Mining Charter halted till after December

Mineral Resources Minister Mosebenzi Zwane. (Pic: Gallo Images)
Mineral Resources Minister Mosebenzi Zwane. (Pic: Gallo Images)

Johannesburg - Mineral Resources Minister Mosebenzi Zwane has backed down for a second time on the controversial Mining Charter, after he undertook to halt implementation until arguments against the charter have been heard later this year. 

This is the second written undertaking the minister has given to avoid legal proceedings in respect of the reviewed Mining Charter, the Chamber of Mines said in a statement. As a result, the chamber has withdrawn its urgent interdict application against the charter, which was due to be argued on Thursday.

The chamber issued a statement late on Wednesday saying that it has withdrawn the urgent application to interdict Zwane from implementing the reviewed charter. On Thursday the Chamber of Mines and legal counsel representing Zwane presented the minister’s written undertaking to the court for noting, as a mere formality.

This comes after lawyers for Zwane promised the chamber that the minister would not implement the charter before an upcoming court case in mid-December.

The chamber will then present arguments in court as to why the charter should not be implemented. The case will be heard on December 13 and 14. 

The chamber feared that Zwane could implement the controversial charter before the court case. However, Zwane has given the assurance that it would wait until December.

In a letter sent by Zwane’s legal counsel to the chamber on Wednesday, the minister undertakes to not “implement or apply the provisions of the 2017 Mining Charter in any way… pending the judgment of the review application”.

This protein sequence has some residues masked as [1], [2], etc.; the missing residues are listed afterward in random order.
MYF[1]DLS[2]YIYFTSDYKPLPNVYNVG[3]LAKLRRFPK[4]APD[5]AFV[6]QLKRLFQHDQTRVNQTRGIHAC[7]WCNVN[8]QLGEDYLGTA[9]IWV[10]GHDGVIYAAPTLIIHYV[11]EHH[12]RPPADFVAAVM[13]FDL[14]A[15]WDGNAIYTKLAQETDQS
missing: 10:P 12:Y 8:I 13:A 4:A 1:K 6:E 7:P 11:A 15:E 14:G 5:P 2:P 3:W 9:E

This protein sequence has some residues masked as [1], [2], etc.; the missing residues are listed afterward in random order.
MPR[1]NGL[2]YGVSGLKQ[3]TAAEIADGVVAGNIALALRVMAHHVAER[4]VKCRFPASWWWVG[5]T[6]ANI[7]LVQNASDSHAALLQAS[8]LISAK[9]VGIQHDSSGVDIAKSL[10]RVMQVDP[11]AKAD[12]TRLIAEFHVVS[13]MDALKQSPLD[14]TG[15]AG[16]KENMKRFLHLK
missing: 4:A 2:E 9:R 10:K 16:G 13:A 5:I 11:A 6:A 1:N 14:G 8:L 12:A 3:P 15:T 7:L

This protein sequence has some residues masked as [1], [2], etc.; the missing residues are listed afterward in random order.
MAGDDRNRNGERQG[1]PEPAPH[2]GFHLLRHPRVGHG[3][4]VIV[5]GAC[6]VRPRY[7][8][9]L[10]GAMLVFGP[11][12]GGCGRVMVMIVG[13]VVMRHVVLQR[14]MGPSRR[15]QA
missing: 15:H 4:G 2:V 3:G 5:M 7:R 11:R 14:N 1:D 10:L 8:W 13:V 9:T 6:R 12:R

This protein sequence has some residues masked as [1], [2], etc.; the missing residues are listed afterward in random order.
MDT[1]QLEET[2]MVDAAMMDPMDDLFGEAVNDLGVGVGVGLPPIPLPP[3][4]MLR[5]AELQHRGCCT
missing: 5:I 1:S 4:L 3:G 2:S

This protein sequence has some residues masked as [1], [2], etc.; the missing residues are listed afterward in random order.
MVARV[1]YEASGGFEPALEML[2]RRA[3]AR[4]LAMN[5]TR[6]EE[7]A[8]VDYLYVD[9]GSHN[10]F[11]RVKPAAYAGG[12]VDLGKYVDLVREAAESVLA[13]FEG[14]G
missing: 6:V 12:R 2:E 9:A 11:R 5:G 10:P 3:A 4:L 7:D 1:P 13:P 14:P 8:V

Zwane also promised to make reference to the fact that he would not implement the charter whenever it is mentioned by him in public, until the court case has been heard. 

"The minister’s latest written undertaking now includes a commitment to provide clarity about his undertaking to suspend implementation whenever he discusses the charter in the public domain," the chamber stated.

This should avoid confusion among foreign investors over whether the charter was already law, the chamber hoped.

The chamber, which promotes the interests of mining houses in South Africa, said the minister’s undertaking meant its interdict is no longer necessary.

The minister’s written undertaking is in stark contrast to the comments he made last week at the Africa DownUnder Conference in Perth, Australia, the chamber said.

"The minister told the international mining community that the Reviewed Mining Charter is 'law' and that companies have 12 months within which to comply with the charter," the chamber said.

Zwane's comments caused further damage to investor confidence in an industry already struggling to secure investment, the chamber insisted. 

The chamber has been vocally critical of the charter, saying that, in its current form, it would “jeopardise the viability of an industry that is already under significant economic pressure”.

Key aspects of the charter include an increase in black economic empowerment shareholding of all mines from a previous 26% to 30%. In addition, 50% of all board members and executive management at mines must be black, while 70% of all mining goods and 80% of all services in the mining industry must be procured from BEE entities.

New mining rights are subject to a 1% revenue payment to BEE shareholders prior to any shareholder distribution.

Zwane has defended the charter, saying it is government's prerogative to create laws and that the charter is a necessary tool to promote radical economic transformation. 

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